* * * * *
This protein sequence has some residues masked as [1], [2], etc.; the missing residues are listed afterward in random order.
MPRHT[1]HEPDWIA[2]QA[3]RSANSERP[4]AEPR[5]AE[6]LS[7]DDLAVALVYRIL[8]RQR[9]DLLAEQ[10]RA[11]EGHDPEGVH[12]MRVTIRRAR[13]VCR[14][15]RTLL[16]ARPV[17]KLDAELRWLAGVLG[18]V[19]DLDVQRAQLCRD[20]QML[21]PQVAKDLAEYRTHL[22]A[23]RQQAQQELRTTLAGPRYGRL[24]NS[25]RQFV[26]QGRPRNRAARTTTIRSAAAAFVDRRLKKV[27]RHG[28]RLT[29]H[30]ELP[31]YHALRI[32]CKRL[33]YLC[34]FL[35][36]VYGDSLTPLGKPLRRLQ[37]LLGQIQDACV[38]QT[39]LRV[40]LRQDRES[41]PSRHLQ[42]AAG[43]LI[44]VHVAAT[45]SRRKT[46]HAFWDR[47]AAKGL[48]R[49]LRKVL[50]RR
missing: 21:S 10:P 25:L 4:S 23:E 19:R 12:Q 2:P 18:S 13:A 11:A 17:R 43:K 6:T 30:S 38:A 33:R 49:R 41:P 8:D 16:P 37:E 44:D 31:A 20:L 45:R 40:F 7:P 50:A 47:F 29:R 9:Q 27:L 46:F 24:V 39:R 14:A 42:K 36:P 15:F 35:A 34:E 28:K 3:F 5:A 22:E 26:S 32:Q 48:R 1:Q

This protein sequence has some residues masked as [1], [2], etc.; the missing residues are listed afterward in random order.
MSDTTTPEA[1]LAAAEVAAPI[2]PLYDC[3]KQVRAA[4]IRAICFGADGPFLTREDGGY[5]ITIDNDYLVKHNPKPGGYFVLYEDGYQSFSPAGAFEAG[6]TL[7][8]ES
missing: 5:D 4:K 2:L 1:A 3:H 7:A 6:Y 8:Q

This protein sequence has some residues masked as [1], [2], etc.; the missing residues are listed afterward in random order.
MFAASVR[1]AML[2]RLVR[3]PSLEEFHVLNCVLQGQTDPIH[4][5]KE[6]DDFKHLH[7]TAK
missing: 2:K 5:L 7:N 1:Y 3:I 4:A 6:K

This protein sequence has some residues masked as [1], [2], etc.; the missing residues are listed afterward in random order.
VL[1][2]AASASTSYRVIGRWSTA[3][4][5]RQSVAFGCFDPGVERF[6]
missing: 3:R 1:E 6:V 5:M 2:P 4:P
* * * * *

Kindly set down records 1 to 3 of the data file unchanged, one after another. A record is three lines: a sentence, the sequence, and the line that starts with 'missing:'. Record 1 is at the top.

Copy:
This protein sequence has some residues masked as [1], [2], etc.; the missing residues are listed afterward in random order.
MPRHT[1]HEPDWIA[2]QA[3]RSANSERP[4]AEPR[5]AE[6]LS[7]DDLAVALVYRIL[8]RQR[9]DLLAEQ[10]RA[11]EGHDPEGVH[12]MRVTIRRAR[13]VCR[14][15]RTLL[16]ARPV[17]KLDAELRWLAGVLG[18]V[19]DLDVQRAQLCRD[20]QML[21]PQVAKDLAEYRTHL[22]A[23]RQQAQQELRTTLAGPRYGRL[24]NS[25]RQFV[26]QGRPRNRAARTTTIRSAAAAFVDRRLKKV[27]RHG[28]RLT[29]H[30]ELP[31]YHALRI[32]CKRL[33]YLC[34]FL[35][36]VYGDSLTPLGKPLRRLQ[37]LLGQIQDACV[38]QT[39]LRV[40]LRQDRES[41]PSRHLQ[42]AAG[43]LI[44]VHVAAT[45]SRRKT[46]HAFWDR[47]AAKGL[48]R[49]LRKVL[50]RR
missing: 21:S 10:P 25:L 4:S 23:E 19:R 12:Q 2:P 18:S 13:A 11:A 17:R 43:K 6:T 30:S 38:A 33:R 49:R 41:P 8:D 16:P 37:E 44:D 31:A 20:L 45:R 40:F 7:P 50:A 47:F 29:R 9:Q 27:L 46:F 24:V 39:R 14:A 42:K 36:P 15:F 35:A 34:E 28:K 3:F 5:A 22:E 26:S 32:Q 48:R 1:Q

This protein sequence has some residues masked as [1], [2], etc.; the missing residues are listed afterward in random order.
MSDTTTPEA[1]LAAAEVAAPI[2]PLYDC[3]KQVRAA[4]IRAICFGADGPFLTREDGGY[5]ITIDNDYLVKHNPKPGGYFVLYEDGYQSFSPAGAFEAG[6]TL[7][8]ES
missing: 5:D 4:K 2:L 1:A 3:H 7:A 6:Y 8:Q

This protein sequence has some residues masked as [1], [2], etc.; the missing residues are listed afterward in random order.
MFAASVR[1]AML[2]RLVR[3]PSLEEFHVLNCVLQGQTDPIH[4][5]KE[6]DDFKHLH[7]TAK
missing: 2:K 5:L 7:N 1:Y 3:I 4:A 6:K